Washington's partisan players might just avoid any further blow-up controversy, it seemed. The supercommittee appeared ready to quietly make tough compromises to meet its mandate; the loud politics of deficit and taxes, it appeared, would be muffled by the stuffiness of the Capitol.
By now, that quiet dream has faded. Higher entities have piled demands on the committee, making a low-key compromise impossible.
Just a few hours after the supercommittee's first meeting, President Obama appeared before Congress to introduce his new $447 billion jobs bill -- and asked the supercommittee to find the extra savings to pay for it.
"The agreement we passed in July will cut government spending by about $1 trillion over the next 10 years. It also charges this Congress to come up with an additional $1.5 trillion in savings by Christmas. Tonight, I am asking you to increase that amount so that it covers the full cost of the American Jobs Act," Obama said, also promising to offer his own jobs-bill offsets.
Rep. Jeb Hensarling (Texas), the supercommittee's Republican co-chair, responded with displeasure in a press release: "By asking the Joint Select Committee to increase the $1.5 trillion target to cover the full cost of his plan, the president is essentially tasking a committee designed to reduce the deficit to pay for yet another round of stimulus."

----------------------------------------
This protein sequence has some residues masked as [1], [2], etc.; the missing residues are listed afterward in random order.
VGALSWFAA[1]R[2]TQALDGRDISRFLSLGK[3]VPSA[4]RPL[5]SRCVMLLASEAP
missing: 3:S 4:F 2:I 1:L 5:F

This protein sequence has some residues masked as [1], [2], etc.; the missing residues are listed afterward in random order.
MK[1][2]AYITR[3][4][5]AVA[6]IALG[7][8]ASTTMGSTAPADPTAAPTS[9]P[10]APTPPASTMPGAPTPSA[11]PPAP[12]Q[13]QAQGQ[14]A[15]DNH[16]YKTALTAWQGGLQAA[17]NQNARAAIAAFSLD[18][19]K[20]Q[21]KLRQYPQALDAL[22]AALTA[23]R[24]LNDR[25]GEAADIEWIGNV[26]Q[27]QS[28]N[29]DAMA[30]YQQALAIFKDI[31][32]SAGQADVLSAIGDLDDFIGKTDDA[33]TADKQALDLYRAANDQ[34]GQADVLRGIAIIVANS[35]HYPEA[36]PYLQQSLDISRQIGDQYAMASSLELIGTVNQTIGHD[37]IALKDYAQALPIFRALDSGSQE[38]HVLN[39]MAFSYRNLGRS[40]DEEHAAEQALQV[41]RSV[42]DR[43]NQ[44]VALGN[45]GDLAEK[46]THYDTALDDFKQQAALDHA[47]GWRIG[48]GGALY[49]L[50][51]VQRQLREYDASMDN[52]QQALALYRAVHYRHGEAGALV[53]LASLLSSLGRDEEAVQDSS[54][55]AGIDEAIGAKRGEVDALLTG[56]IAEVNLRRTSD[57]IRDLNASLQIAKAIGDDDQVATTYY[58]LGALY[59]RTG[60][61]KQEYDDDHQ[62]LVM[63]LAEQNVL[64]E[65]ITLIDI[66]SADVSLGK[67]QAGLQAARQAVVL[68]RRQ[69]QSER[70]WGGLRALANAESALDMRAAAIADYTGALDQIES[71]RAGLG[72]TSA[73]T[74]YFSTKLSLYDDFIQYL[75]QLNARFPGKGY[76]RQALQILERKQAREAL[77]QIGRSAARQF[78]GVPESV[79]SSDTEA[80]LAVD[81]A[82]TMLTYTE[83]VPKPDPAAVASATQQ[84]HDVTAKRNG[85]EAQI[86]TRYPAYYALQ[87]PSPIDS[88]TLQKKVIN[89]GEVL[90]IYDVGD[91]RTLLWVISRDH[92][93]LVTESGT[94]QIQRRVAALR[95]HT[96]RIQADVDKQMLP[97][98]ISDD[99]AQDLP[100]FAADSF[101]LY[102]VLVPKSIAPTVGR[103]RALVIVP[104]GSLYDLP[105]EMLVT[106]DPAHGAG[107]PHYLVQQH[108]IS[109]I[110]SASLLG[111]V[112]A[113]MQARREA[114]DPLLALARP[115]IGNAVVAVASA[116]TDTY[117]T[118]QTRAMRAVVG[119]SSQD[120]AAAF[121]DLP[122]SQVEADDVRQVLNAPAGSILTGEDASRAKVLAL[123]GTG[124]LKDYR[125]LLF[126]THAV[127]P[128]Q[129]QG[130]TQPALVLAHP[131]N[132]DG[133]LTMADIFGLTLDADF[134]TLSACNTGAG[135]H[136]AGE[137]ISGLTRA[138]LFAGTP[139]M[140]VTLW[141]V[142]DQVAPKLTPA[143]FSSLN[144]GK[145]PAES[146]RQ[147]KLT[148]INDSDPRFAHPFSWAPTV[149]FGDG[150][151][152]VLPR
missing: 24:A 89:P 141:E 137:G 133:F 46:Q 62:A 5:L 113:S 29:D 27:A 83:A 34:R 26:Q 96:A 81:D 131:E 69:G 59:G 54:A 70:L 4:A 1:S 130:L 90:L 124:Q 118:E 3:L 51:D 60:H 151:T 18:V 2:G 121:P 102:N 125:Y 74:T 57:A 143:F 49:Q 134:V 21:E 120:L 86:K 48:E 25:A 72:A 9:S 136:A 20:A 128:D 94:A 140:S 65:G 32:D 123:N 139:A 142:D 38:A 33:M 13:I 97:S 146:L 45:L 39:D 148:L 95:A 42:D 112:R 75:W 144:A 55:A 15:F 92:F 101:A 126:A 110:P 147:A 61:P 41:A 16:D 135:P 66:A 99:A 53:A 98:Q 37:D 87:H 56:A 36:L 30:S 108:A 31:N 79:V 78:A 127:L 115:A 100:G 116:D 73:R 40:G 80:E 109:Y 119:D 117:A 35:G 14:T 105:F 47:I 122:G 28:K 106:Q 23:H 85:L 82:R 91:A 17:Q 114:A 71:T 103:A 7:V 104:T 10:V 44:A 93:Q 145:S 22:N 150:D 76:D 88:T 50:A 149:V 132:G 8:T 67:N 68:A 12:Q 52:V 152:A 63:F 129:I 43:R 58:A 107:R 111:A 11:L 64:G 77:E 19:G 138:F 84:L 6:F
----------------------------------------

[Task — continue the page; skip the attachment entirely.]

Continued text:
Last week, House Speaker John Boehner said the panel should include no tax increases in its final proposal. "When it comes to producing savings to reach its $1.5 trillion deficit reduction target, the Joint Select Committee has only one option: spending cuts and entitlement reform," he said in a speech to the Economic Club of Washington.
After those remarks, it appeared far less likely that the panel's House Republican appointees, two of counted as possible swing votes, would accept Democratic requests for tax increases as part of any "grand bargain" reminiscent of the debt-limit deal that fell apart in late July.
A day earlier, Sen. Jeff Merkley (D-Ore.), who does not sit on the supercommittee, asked the panel's members to have the Congressional Budget Office score each deficit proposal for its potential jobs impact. The AFL-CIO supports his request, which could slow down the panel's work.
And on Monday, President Obama laid out his deficit-reduction plan, asking the supercommittee to pass $1.5 trillion in tax hikes -- a plan that includes limiting deductions on incomes over $250,000, ending tax preferences for corporate jet owners, and closing corporate loopholes.
"Either we ask the wealthiest Americans to pay their fair share in taxes, or we're going to have to ask seniors to pay more for Medicare. We can't afford to do both," Obama said. Republicans immediately criticized his plan.
The supercommittee was born out of Washington's inability to solve a partisan dispute over spending and revenue. At the time, it seemed a bit pathetic: Instead of making a decision, Obama and Congress imposed a deadline and a repercussion on a group of their colleagues. But this idea was also beautiful, in that it cooled the debate and buried it in Congress, where budget experts and their aides -- all better versed in these matters than Obama and Boehner -- could work out a consensus away from the heat of TV cameras.